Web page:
Nearly 20 percent of residents in Greensboro live in poverty, according to the U.S. Census Bureau. A new series by WUNC reporter Naomi Prioleau examines the specific barriers these individuals face as they try to change their economic future.
Katie Wyatt first fell in in love with classical music when she joined her school’s orchestra in third grade. Wyatt played the viola and appreciated being part of a group that created art together. Wyatt was a military kid, so her family moved around about every four years. But no matter where she lived, Wyatt found a way to plug into her community through music.
For nearly five decades “Sesame Street” has used playful characters to teach kids about tough subjects. In recent years the show has addressed parental incarceration and divorce. This week the TV show introduced a new puppet with her own distinct challenges. Julia, who is on the autistic spectrum, does not communicate in a predictable way and struggles with sensory overload.
Jess Clark reports on the effects of state-mandated class-size reduction in kindergarten through third grade.
Public-school officials are panicking ahead of state-mandated class-size reductions in kindergarten through third grade. School systems say lawmakers gave them an unfunded mandate when they demanded schools cut K-3 class sizes starting next school year.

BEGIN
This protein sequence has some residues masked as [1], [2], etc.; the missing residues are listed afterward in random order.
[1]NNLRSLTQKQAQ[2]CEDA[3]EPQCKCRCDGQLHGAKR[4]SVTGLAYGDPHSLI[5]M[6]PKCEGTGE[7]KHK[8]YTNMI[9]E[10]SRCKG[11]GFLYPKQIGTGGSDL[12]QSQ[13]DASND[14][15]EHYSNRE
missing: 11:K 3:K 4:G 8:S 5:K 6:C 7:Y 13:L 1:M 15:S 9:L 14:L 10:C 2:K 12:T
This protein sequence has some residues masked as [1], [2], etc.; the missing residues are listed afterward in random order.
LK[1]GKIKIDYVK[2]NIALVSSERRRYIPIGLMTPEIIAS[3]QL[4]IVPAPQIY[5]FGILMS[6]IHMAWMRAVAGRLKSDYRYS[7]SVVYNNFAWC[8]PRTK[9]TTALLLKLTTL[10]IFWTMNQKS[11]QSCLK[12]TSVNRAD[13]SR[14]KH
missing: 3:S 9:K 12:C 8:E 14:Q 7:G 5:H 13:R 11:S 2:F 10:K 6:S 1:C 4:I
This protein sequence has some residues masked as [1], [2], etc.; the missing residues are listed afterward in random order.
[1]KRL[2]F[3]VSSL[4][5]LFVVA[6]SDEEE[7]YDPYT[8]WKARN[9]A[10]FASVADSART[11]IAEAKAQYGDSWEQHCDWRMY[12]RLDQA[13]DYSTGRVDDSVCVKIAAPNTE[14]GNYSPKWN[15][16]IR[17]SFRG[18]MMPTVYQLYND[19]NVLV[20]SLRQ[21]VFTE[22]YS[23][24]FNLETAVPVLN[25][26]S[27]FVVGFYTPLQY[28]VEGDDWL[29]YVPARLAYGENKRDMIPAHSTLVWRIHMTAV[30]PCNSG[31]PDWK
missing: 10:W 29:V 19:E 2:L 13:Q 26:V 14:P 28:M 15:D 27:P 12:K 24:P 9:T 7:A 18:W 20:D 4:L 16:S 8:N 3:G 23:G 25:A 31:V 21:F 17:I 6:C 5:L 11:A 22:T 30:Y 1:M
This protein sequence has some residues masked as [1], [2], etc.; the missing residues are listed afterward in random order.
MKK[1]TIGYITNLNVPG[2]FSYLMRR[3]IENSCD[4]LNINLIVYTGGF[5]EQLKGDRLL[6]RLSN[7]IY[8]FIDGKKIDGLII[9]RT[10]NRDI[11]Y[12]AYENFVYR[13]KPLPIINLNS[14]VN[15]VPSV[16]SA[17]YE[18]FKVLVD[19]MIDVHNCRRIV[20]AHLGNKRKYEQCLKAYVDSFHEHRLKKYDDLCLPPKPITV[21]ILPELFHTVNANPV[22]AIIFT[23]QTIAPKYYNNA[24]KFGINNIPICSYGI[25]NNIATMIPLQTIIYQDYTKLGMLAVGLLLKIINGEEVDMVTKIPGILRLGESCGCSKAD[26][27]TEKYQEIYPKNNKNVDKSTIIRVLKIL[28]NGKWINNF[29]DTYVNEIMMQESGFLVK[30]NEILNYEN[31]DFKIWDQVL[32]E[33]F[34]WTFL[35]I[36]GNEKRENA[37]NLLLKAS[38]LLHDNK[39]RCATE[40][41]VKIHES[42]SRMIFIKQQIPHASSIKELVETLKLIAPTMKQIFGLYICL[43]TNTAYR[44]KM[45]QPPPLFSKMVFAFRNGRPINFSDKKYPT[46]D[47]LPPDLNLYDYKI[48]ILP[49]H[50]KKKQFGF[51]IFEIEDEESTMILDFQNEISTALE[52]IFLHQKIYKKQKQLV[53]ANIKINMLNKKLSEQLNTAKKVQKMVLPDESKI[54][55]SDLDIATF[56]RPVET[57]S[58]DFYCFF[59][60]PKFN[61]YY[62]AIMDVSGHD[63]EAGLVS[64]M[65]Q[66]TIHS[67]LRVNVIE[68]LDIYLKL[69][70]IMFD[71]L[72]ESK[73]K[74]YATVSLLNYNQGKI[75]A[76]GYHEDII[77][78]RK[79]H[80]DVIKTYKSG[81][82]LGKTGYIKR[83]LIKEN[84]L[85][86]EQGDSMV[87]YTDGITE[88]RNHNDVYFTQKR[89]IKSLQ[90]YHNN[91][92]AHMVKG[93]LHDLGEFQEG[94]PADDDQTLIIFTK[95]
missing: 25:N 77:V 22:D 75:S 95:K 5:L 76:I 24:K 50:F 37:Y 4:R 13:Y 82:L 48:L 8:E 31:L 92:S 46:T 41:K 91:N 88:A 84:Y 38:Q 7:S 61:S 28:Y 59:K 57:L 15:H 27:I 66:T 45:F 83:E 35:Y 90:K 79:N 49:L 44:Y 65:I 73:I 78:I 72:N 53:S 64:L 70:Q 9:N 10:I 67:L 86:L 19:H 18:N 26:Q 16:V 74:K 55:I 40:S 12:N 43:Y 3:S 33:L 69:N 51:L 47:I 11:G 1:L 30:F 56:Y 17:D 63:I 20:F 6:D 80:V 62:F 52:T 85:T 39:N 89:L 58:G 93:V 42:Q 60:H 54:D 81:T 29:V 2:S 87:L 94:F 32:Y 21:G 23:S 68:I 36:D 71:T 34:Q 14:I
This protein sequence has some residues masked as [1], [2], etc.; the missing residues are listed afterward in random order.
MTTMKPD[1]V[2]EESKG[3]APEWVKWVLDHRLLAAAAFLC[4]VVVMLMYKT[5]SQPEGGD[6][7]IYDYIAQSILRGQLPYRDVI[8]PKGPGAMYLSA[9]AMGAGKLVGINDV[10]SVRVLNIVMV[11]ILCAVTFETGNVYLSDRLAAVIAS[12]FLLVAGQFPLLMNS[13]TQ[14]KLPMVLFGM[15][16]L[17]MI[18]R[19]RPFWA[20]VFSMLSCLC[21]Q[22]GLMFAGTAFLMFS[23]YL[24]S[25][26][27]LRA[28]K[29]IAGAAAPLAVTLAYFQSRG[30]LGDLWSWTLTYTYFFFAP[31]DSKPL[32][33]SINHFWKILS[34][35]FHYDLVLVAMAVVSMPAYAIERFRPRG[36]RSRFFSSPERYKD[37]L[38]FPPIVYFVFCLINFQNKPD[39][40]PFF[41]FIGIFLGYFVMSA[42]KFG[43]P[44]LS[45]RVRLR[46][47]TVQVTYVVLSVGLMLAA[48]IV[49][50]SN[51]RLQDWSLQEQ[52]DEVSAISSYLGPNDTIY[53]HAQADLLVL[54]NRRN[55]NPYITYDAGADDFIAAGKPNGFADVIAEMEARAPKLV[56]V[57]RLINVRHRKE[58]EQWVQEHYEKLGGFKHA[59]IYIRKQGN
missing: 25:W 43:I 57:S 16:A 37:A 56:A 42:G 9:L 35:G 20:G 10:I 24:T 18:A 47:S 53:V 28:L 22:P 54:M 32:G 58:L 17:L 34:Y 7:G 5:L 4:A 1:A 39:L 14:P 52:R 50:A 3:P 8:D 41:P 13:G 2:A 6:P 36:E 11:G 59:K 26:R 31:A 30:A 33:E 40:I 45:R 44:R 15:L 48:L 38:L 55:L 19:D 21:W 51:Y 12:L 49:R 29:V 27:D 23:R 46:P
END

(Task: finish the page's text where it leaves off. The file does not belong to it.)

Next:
Lisa Philip reports on a mobile dentist clinic that treats low-income students in rural North Carolina.
On a recent morning, two third-graders from New Hanover County get their teeth cleaned and examined in the dentist's office that's parked next to a dumpster, under a stand of pine trees behind their school. The mobile clinic was at another school the day before.
Jess Clark reports on the state of virtual charter schools in North Carolina.
It looks a lot like Saturday morning at the Thompson household in Johnston County. Three young girls are in comfy sweats at the breakfast table or kitchen island, each slouched in front of a glowing laptop. But this is 11 a.m. on a Monday. And while the Thompson girls aren’t in a classroom, they are in school.
Activist groups in Wake County are urging the U.S. Department of Education to take action against what they say are discriminatory disciplinary practices in Wake County Schools. In their letter, the groups have cited a video of a school resource officer slamming a Rolesville High School student to the ground.
Teens in North Carolina lag behind many of their international peers in math. That's according to the most recent results of the Program of International School Assessment, which measures math, reading and literacy among 15-year-olds.